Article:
In the 70s, J.R. Richard,
a star Houston Astro hurler,
possessed an overpowering fastball
and a wicked 93 mph slider.
In 1980, when he took his turn
in the starting pitchers rotation,
the 6’9’’ ace complained of a “dead arm.”
Some players questioned his motivation,
implied he magnified his ailments.
After considerable delay, an angiogram
revealed an obstructed right subclavian artery,
the vessel that supplied his pitching arm.
At first, doctors felt he didn’t need surgery
but weeks later he suffered a stroke resulting in
impaired coordination, partial paralysis,
and distorted depth perception—
the original clot had extended to also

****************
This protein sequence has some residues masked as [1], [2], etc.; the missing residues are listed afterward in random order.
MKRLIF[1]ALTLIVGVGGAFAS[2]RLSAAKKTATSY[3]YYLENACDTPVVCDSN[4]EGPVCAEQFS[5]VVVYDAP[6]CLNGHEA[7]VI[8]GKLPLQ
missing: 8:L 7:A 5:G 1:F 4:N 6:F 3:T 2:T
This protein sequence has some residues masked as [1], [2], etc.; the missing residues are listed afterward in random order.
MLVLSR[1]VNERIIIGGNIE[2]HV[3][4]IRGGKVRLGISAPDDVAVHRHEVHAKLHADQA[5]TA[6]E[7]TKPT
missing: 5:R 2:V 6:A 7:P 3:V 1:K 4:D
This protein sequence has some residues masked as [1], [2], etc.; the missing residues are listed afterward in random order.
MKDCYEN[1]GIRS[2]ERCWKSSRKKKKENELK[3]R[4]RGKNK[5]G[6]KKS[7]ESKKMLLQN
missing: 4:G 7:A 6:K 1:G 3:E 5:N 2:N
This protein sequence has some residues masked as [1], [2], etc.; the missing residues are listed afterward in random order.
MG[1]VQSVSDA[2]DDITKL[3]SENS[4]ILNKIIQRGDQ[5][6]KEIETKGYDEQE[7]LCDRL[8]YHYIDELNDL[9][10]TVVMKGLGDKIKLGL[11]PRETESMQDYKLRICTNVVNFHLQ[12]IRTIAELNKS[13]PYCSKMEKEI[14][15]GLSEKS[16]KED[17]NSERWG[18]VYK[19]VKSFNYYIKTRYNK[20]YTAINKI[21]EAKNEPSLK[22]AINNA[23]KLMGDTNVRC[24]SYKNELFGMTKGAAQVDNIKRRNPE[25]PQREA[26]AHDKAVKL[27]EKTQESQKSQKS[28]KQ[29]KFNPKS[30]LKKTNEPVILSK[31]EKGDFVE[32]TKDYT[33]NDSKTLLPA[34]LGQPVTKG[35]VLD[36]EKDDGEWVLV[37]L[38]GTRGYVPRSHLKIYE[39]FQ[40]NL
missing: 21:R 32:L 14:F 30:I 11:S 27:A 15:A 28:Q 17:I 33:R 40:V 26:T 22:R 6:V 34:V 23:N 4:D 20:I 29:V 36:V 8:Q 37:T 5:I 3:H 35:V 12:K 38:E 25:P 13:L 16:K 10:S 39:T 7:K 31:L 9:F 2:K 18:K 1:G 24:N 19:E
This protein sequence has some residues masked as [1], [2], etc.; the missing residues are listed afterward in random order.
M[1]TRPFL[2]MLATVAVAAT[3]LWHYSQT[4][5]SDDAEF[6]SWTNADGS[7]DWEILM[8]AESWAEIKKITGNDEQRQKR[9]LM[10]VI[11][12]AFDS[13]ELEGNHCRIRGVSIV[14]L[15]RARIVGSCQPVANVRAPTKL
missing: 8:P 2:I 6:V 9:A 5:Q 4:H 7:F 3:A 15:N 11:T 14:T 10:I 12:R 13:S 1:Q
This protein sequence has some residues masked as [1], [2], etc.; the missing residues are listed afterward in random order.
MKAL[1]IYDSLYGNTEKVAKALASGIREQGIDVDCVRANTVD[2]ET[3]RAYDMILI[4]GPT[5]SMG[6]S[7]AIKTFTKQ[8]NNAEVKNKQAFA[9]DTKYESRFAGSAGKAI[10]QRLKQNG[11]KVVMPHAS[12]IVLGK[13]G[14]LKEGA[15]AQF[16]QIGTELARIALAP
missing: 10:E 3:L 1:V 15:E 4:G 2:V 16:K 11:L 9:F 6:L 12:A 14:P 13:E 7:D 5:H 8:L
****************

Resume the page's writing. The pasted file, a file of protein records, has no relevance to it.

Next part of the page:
block his right carotid artery, impeding flow
to his brain. After months of rehab
and bypass grafts, he did initially show
improvement but further complications
developed and he became another name
on the long list of might have beens.
He never appeared in another big league game.
By the late 80s and early 90s,
beset by financial losses and marital woes,
he ended up homeless, sleeping near
a Houston underpass, in the throes
of depression, disarrayed and destitute.
However, aided by a local minister,
J.R. Richard rose, dusted himself off,
went on to become a lay preacher,
set up a youth program and sure enough,
showed he still had his good stuff.